Portugal Isn’t Just About Port

While there are wineries throughout the world claiming to be producers of great Port, real Port comes from only one place on earth, the Douro Valley of Portugal. While most people have figured out that real Champagne only comes from Champagne France, somehow the abuse of the word “Port” just won’t go away. Wine which has a distilled spirt added to it is called fortified wine. It is made around the world, but has gets most of its fame from France, California, and Australia.

While many people are drinking Port, few know how it is actually made. Without going into details, here’s the general idea. Port starts out the same as wine while the grapes are growing in the vineyard. There are a wide variety of grapes that are used in the production of Port, many of which are only grown in very small production and are unfamiliar to most people. The dominant grape of the region is Touriga Nacional, a red grape which makes up most of the juice in most Port. After that is Tinta Roriz (also known as Tempranillo), and Tinta Franca.

 Once the grapes are harvested, they are crushed. Portugal is one of the few places left where they are still stomped on with bare feet while in cement troughs. This helps extract the deep colors of the skins. After that, yeast is added which eats the sugars and turns them into alcohol, otherwise known as fermentation. This is where the difference between Port and regular wine takes place. When the sugars are only partially eaten in the early stages of fermentation, a neutral distilled spirit known as Aguardiente is added. Aguardiente is basically brandy that has not been aged in oak barrels. Think of it as Portuguese moonshine. The high alcohol content of the Aguardiente kills the yeast and stops fermentation. This leaves some of the sugars uneaten, causing the Port to have a sweet flavor. The aguardiente increases the alcohol content to around 21%, as opposed the 12% to 16% in most regular wines. After pressing to separate the juice from the solids, you now have Port ! The many different styles of Port are made by going through different lengths and types of aging. But we’ll talk about the different styles another day.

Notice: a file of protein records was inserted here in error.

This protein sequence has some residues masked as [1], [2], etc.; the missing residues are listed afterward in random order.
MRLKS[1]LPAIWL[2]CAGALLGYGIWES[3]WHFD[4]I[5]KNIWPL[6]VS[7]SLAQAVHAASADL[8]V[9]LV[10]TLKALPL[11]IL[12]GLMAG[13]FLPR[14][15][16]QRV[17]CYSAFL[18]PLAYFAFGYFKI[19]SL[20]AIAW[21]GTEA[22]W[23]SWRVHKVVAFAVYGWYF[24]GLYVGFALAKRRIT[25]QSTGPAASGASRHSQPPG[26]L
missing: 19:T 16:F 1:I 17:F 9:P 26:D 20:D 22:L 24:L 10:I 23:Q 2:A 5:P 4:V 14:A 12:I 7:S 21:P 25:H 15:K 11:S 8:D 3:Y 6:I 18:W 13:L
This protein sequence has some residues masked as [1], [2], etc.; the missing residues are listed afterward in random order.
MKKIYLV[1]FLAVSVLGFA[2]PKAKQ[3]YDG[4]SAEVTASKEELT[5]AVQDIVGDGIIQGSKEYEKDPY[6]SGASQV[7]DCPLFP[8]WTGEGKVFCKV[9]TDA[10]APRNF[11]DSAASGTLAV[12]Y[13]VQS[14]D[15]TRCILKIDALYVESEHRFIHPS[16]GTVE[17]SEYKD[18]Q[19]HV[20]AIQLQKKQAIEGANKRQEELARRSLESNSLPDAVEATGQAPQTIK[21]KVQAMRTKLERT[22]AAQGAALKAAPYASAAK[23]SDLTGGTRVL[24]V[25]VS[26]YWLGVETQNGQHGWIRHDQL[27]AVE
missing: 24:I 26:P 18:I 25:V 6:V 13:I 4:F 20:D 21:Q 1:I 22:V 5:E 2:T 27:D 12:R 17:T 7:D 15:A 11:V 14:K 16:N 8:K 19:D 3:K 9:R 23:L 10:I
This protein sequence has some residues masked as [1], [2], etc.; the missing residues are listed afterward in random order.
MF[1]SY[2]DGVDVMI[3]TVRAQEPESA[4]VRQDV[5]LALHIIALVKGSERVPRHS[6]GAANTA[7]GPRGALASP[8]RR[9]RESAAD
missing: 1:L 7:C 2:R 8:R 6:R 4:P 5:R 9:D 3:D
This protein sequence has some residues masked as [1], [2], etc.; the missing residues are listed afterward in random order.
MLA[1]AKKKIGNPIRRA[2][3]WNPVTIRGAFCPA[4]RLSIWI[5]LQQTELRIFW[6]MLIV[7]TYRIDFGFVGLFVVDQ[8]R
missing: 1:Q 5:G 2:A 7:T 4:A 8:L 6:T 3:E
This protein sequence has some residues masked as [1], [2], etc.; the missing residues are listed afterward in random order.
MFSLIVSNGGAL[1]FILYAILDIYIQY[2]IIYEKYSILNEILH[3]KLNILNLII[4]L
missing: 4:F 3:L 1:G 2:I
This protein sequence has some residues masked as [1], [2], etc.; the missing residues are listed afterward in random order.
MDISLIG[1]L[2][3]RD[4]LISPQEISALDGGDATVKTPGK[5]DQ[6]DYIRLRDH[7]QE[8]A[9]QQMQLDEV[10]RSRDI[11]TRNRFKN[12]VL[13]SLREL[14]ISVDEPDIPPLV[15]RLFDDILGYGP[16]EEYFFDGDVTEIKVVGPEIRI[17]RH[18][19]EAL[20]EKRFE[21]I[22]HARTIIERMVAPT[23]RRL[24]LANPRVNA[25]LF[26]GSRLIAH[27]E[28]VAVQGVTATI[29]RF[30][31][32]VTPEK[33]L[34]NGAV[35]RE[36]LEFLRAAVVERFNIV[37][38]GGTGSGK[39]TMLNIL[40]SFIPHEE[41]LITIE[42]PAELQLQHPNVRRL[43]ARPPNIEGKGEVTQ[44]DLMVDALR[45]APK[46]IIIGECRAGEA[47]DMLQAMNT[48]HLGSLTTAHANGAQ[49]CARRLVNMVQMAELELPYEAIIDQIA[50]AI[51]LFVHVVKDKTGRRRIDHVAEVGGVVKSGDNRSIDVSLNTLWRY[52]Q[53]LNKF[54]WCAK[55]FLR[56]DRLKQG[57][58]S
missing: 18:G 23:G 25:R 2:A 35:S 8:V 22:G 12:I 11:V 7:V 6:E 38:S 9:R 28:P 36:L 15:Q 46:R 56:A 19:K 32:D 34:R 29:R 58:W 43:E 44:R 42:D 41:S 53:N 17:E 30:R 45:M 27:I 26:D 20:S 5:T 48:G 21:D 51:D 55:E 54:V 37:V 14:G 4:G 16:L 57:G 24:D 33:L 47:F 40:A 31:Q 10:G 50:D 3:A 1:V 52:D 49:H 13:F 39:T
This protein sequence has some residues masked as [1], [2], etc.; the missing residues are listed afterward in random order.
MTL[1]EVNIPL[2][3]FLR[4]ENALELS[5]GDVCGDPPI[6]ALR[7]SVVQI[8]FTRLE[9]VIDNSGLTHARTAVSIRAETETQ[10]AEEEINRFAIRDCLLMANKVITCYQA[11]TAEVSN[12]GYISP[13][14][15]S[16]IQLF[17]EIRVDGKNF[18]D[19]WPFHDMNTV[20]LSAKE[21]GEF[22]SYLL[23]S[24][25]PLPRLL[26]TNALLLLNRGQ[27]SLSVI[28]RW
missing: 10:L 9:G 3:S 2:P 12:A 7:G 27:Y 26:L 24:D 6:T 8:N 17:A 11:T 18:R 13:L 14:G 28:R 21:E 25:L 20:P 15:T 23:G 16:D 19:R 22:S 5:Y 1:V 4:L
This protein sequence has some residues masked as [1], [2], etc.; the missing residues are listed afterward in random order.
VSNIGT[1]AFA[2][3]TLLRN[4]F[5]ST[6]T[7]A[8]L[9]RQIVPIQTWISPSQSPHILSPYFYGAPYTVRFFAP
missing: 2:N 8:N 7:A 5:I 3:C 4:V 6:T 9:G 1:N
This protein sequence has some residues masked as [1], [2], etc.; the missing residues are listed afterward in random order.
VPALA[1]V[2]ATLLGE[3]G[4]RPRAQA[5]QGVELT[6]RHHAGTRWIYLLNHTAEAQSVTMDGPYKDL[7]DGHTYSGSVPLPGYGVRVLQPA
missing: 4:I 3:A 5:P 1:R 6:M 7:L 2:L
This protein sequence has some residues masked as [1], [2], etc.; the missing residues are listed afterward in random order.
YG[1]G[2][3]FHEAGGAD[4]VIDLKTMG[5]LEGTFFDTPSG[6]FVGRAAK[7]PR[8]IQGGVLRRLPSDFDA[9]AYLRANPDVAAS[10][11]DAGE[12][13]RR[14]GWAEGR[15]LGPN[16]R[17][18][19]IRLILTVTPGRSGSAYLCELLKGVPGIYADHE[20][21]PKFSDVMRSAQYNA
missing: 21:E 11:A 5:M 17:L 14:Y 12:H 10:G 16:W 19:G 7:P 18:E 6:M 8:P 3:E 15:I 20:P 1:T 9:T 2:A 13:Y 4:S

If the Aguardiente is never added to the fermenting grapes they will become regular wine after pressing. I believe this wine from the Douro Valley is one that most people are missing out on, simply because they are unfamiliar with it. I like to think of it as “Unported Port”. To be clear, don’t go to a store and ask for Unported Port, it’s just a name I like to use because it describes it well. This wine is usually an outstanding bargain at around $20 -$25 per bottle. Don’t write this wine off as low quality because of the low price. Portugal is famous for producing outstanding wine at a very low price. This is great wine that could easily be served in a fine dining setting. It has big, complex, dark fruit qualities that stand up great to lamb, boar, or game meat. Add a side of root vegetables and you’re ready to go. About half of the grapes from the Douro Valley are being made into Port, while the other half are made into regular wine.

While you’re shopping in the Portuguese section of your wine store, do yourself a favor and grab a bottle of white wine. The Vinho Verde region just west of the Douro Valley produces several great white wines. These wines often have a bit of fizz to them and should be served chilled. They are crisp, zesty, and perfect for a hot summer day. Some of my favorites are made with the Alvarinho grape, and are unbelievably priced at just under $10.

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